Do you think that’s from the demands in the level of professionalism?
No it’s because of their upbringing where they were put in a go-kart at the age of 8 and were told ‘you’ll be a race car driver’.
You must have done some karting when you were small?
I was in Formula Three when I was 17, but before that I did skiing. You don’t need to do go-karts to then do race-karts. You need to prepare yourself psychologically and you can do that in many different forms of sports. Going fast is not the difficulty; it’s what you do when the going gets tough and dealing with critical moments to win championships.
What role did your parents have in your career when you were young?
My father gave me a name which helped get sponsors. He died when I was 11 which helped me deal with difficulties. He wasn’t a present father, we largely saw him as a racer. Family became secondary once he got into F1. The person who was supportive of me racing was my mother because she was present afterwards.
Given the pressure that you’ve been under from having to travel around the world but be present for your kids, what have you been doing that’s different?
I don’t spend my day telling them that car racing is all that there is. If they ask about cars then I talk to them about it. It’s also not a good career choice nowadays because you almost have to pay your way into racing when you will probably never have a career, so I wouldn’t push my kids to do that. Obviously I’ll be proud if they are racers, but I won’t take them go-karting with a Formula One budget.
The whole carnival surrounding the F1 is an important part of it. Being a driver who is in it for the racing, how do you separate yourself from that?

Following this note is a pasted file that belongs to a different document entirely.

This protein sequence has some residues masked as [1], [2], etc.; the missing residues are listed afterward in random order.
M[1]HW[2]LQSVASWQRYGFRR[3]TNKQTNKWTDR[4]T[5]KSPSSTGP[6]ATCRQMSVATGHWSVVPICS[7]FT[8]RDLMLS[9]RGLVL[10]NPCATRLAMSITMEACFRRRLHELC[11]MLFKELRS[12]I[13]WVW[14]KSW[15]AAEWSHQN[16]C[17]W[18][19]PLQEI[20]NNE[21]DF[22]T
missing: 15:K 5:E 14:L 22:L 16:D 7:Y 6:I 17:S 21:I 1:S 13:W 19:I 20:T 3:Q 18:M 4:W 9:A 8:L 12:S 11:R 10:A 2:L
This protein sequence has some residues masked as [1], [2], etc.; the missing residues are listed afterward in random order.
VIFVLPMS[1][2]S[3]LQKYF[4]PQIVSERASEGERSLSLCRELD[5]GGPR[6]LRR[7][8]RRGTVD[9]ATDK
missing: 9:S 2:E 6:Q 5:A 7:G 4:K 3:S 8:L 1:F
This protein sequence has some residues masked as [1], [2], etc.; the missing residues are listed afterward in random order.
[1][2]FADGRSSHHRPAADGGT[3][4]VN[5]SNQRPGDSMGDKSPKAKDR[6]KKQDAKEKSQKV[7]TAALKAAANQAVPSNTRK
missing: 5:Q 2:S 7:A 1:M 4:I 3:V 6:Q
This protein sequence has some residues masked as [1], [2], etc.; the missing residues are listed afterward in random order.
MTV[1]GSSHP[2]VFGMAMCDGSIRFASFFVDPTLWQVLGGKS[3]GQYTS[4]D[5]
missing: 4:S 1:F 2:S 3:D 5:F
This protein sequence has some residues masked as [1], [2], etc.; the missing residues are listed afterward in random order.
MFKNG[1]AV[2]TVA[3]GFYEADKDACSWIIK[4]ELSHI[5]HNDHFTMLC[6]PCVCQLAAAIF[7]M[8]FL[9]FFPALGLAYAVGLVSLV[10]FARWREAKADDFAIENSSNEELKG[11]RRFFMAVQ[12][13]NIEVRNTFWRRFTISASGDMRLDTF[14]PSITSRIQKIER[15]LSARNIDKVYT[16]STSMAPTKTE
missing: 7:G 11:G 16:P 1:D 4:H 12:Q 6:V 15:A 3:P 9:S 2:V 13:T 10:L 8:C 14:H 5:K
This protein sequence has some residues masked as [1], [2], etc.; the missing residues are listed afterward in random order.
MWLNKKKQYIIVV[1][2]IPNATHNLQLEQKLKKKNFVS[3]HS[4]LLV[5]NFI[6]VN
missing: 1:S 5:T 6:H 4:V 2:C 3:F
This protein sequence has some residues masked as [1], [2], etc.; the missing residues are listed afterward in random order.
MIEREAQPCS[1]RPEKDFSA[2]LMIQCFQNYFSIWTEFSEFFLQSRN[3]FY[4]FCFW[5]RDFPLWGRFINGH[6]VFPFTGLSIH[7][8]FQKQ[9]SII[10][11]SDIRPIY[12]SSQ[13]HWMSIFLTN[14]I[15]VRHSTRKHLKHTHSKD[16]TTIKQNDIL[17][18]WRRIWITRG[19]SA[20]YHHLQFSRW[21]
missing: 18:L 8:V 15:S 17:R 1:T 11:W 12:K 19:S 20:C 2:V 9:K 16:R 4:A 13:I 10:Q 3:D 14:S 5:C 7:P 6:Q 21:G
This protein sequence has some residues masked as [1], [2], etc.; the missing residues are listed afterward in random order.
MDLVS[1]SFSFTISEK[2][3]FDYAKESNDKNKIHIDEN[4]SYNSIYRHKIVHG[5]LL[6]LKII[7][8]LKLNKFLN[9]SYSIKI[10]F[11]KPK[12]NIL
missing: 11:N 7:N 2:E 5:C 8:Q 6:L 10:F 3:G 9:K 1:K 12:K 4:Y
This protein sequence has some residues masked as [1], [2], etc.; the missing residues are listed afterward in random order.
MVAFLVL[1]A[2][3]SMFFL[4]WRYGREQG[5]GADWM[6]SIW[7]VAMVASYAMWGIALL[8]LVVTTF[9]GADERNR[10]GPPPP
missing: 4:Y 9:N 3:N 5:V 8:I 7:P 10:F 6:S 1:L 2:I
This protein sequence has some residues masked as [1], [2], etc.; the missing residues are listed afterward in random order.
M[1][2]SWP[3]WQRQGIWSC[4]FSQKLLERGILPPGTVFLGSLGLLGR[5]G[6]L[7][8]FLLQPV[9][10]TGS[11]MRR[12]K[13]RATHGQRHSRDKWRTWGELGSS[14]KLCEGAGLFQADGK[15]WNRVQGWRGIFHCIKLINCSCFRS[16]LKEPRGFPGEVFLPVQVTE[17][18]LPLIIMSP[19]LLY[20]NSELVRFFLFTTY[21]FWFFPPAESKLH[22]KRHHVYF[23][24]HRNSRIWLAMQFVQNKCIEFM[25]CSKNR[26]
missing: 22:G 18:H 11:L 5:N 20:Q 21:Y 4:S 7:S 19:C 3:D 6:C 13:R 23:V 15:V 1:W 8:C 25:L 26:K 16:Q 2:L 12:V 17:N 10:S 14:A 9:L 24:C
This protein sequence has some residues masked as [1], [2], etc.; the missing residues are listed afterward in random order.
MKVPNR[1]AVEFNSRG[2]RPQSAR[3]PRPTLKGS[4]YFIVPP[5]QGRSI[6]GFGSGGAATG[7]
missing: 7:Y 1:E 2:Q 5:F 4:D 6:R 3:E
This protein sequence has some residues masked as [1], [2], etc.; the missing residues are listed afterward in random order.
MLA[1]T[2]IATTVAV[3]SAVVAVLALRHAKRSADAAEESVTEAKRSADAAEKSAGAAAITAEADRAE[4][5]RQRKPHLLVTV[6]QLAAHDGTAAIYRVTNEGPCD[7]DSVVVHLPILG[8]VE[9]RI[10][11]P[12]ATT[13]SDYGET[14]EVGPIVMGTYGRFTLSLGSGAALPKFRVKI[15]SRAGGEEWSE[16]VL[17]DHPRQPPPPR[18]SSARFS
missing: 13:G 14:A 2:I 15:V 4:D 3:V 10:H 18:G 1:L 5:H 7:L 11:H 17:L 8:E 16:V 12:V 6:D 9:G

You don’t because you need to use it for your career. You’re owned by the fans and you’re not allowed to say no to them. Once you become a personality you have to live with it, it’s part of the business.
What does the next 12 months hold in store for you?
I did the Indy 500 last season so I might possibly do this whole season, racing is the priority.
When you look back, what are some of the most enjoyable highlights of your career?
It’d be either the Indy 500 or the winning the Championship in a tough race at Jerez. The Indy 500 gave me my F1 career so it’s very valuable.
Do you have any regrets over the past 20 years?
It’s easy to have regrets, but then you always think that the grass is greener on the other side. I’ve had an amazing experience doing everything I’ve done. My ongoing career has been very fulfilling.
Do you have any predictions for the race?
No, all I know is that we’ll be at the edge of our seats. Whoever wins would have deserved it. I have a small preference for Lewis [Hamilton]. We all thought Lewis was the quick guy and would get all the pole positions and Nico would be the better racer and would use his brain to compensate for his lack of speed. But it’s been the other way around.
Jacques is a guest host at The Podium Lounge Abu Dhabi Grand Prix race after party at the Yas Viceroy tonight, Sunday 23 Nov.